I have read enough to say:
This book is not wordy. A reviewer was complaining that David Howard used way too many words to make his points. In my opinion, every word counts. Screeenwriting is a tough craft, you don't need to go far to find huge mistakes in movies, in their storytelling. So excuse David Howard! But he is damn right to make some points very very clear!
-The author is the founding director of a screenwriting program. This is a heavy pro in my opinion. There are actually people out there paying big bucks to study screenwriting in fancy name universities. So, you get to learn from the source at a quite less expensive manner.
-There is a commercial approach in this book rather than an artisitic one. The so called "artists" are much more interested in self expression and don't really care about the audience (funnily and paradoxically enough they still can't get over critics and the cold reception for their "work"). In this book, David Howard wants you to write an exciting story, to express yourself BUT, at the same time he keeps telling you about how vital it is to make your story accessible and exciting to the audience. In fact, one of the most important aspect this book treats from cover to cover is that of audience connection, identification and satisfaction.
-The author knows pretty well that screenwriting is about making decision after decision, after decision. His whole book address hundred if not thousands of questions you should consider when writing your story.
-This book touches on some more "secret" or "esoteric" subjects that many books don't. Like the secuencing method used by some of the finest film schools. Also, if you are looking for the single most important aspect in storytelling you need to master to be extremelly successfull. Well, I'm glad to tell you the author writes about it.
-Although this book has been described "as close to an entire writing program" and others have said that the book feels like a textbook, the reallity is that this is far from being a textbook. The information compares to a master class in the sense that it is indeed encyclopedic and thorough. But the way it is presented is far from a live class or a master program.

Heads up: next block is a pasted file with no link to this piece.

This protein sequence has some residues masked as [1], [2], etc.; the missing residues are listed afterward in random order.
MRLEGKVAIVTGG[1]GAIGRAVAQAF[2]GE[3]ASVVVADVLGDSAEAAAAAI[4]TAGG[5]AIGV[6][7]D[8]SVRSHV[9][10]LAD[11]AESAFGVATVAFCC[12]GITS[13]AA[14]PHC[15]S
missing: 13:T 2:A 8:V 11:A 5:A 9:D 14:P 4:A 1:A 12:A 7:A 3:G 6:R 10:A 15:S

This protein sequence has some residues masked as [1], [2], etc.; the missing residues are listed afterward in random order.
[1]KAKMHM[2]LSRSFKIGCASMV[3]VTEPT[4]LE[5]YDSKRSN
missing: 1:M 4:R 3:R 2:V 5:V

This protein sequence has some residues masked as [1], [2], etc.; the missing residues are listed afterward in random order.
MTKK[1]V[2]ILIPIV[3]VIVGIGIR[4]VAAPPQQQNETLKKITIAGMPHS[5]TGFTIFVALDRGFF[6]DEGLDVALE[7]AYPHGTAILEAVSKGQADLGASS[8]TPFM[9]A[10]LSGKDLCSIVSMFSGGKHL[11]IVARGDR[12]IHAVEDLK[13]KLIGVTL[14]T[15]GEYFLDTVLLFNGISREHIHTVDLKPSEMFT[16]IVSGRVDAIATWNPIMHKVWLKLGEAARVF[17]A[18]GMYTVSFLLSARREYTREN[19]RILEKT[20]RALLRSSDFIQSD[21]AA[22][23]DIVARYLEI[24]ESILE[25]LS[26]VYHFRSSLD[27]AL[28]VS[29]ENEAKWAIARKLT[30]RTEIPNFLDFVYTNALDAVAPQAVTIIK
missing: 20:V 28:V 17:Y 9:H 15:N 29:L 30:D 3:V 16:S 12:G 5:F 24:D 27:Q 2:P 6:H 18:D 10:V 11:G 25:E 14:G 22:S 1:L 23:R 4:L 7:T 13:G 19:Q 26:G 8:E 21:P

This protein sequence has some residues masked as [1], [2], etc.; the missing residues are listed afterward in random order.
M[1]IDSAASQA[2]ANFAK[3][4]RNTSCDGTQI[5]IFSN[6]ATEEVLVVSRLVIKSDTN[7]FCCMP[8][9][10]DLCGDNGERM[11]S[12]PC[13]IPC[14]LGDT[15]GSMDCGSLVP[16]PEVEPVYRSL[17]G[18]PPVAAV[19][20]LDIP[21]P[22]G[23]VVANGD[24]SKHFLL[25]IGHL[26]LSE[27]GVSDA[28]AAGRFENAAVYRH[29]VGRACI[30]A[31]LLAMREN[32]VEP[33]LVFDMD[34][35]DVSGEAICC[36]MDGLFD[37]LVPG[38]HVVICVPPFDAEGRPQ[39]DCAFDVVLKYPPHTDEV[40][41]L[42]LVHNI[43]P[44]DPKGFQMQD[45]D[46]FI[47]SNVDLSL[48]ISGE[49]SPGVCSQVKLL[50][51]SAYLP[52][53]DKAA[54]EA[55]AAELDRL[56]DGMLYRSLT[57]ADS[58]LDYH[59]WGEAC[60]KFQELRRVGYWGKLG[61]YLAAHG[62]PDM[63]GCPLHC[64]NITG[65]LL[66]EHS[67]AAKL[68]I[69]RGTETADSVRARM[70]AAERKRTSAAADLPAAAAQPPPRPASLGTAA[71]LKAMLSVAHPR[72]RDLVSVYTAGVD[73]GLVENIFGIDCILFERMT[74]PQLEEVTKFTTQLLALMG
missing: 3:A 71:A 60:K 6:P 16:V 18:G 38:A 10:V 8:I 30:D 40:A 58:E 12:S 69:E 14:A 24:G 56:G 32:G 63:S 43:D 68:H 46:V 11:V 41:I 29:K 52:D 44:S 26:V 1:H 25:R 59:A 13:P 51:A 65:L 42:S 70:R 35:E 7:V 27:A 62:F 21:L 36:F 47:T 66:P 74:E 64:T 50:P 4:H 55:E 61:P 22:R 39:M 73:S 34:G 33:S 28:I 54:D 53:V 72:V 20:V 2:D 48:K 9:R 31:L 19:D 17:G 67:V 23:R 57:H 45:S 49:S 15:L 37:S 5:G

I would highly suggest the author to read one very impressive how-to book that could immensely improve his book and turn it into a master CLASS. I'm talking about "The Natural Way to Draw" -which has been reviewed as the best how to book written not just in drawing but in any subject.
Basically the approach in that book is a bit opposite to "How to build a screenplay". In that book you actually have to complete countles after countless excercises. David Howard's book is lacking in that: EXCERCISES. Excercises that show the student how and when to work, how and when to build, how to learn to build stories!
He does say you need to find out this or that about protagonist, world, antagonist, etc. But I think he needs to make more emphasis on the creativity aspect of how you actually get to that point of answering and finding more and more and more about the story!
Imagine you go to film school, in your screenwriting class -if you are lucky- you would learn about all the things David Howard teaches. BUT at the end of each class I'm darn shure there must be some specific homeworks to complete. Like, bring for the next class a draft of the protagonist or antagonist. That way, class after class as a student you must deliver specific aspect of the story you intend to write. That's what would take this book a step beyond: giving you the complete approach you would receive in film school. The deadlines, the specific goals to achieve week after week. Not just the theory of how it all works.
The way this book is written it does seem things could turn into a mess without more specific guidelines. Funnily enough I'm not saying this to trash the book, I'm saying it because I actually like it very much and would love to see it evolve. Believe me, if the author makes the improvement I'm talking about, I will be very glad to buy it again, because I would love to have that improved edition.
Overall I think this book is a winner! You can't but learn a great deal about storytelling. One of the things I like most about it is that from time to time, when I'm watching a movie I remember this book. I remember "oh, yes they are doing what I read in my book" oh "the screenwriter is using a technique described in the book by David Howard. That's when you confirm you have a winner in your hands.